In and around the many other things that have been occupying my time recently have been several papers I am more or less under contract to write. They are my contributions to The Work, both those that I will be presenting in such venues as CCCC and the International Congress on Medieval Studies and those that are coming into or are moving into print (I have a piece forthcoming in CCC and a book chapter in draft). Circumstances have conspired to prevent me working on them as much as I should like (and as much as they really need, truth be told), but when I do work on them, I am pleased by it.
Why I would bother with such things is something many do not understand. (Saving the bit about prior obligation, of course; most people in my experience understand that because I have said I will do a thing, I must do that thing or injure myself so grievously in the attempt that the failure may be excused.) They find it difficult to envision why I would shut myself away with books for hours, poring over them and slowly (oh, so slowly!) writing words about what I find in them when I could be writing about other and better things (like sports or sex) or doing better things (like sports or sex). "Why don't you go out and have fun?" they ask, with "fun" meaning something like going to a loud and crowded club with bad music and overpriced, ill-selected beer and gyrating sweatily amid a throng of people who will go home with people they know not and wake up with pounding headaches and regret. "You're boring" I have been told, and more than once--and probably accurately.
I do not do such things because I do not think them fun. (I have tried them. I woke up hung over and alone. The only change was the hangover.) I do what I do because I do find it fun--or, rather, fulfilling. (I have to take such fulfillment as I can from my professional life; the pay scale is hardly enough to please me--and by that I mean "allow me to support my family without worry." My ambitions are large, I know.) As those who find themselves at the gym day after day delight in being able to move much weight and to have their bodies respond as they desire and to having such mass as they have (and are not much chastised therefore), I find myself amid my books day after day and delight in being able to move many ideas and have my mind respond as I desire and to having such intellectual heft as I have (but am much chastised therefore). The Work allows me to engage with the sum total of human knowledge and to make it my servant, to compel it to show me things heretofore unknown. (I suppose there is a parallel to the traditional concept of magic as the [evil] binding of spirits. No wonder, then, that I and those like me are viewed askance; we do a thing not unlike what many rail against as abomination.*)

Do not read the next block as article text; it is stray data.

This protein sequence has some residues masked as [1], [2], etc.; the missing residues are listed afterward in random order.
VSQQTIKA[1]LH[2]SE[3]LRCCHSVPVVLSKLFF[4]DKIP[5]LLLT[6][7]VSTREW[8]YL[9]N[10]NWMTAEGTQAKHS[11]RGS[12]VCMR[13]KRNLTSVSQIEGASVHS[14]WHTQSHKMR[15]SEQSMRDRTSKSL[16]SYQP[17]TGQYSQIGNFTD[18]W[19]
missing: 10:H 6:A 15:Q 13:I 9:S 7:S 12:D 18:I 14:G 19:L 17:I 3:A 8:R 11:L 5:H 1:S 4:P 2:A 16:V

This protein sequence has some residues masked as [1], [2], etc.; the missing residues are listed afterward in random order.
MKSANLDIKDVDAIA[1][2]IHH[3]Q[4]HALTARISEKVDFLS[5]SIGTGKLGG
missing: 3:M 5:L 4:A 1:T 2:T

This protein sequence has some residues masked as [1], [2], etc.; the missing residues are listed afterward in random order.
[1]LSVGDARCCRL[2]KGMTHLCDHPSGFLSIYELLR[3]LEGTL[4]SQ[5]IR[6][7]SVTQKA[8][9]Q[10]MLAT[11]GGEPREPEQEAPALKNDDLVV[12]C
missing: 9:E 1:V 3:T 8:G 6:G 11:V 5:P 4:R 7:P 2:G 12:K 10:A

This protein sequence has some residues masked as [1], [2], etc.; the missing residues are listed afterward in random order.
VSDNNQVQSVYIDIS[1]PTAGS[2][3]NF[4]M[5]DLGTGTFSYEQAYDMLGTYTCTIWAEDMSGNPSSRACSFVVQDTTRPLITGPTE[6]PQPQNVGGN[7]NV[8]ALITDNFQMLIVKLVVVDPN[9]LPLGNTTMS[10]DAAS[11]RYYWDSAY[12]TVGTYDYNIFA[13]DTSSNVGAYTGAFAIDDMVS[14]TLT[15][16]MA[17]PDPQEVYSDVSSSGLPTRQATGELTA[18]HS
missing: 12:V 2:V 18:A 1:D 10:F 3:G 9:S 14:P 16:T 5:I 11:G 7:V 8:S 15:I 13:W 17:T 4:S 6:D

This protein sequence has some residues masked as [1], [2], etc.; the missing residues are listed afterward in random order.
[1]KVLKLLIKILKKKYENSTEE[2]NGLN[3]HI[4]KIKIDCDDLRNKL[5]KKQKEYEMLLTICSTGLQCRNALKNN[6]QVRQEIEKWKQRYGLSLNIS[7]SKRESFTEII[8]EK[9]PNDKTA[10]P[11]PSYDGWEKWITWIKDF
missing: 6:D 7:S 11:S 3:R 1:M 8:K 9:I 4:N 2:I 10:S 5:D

At root, my work on The Work is an exercise of power, an exercise that takes only from that which has been freely offered and which oppresses few if any. It offers the benefits of the exercise without imposing the negative consequences that other such exercises (abuse, neglect, bullying, war) necessarily carry. Why, then, would I not revel in it?
*Many such railings are wrong.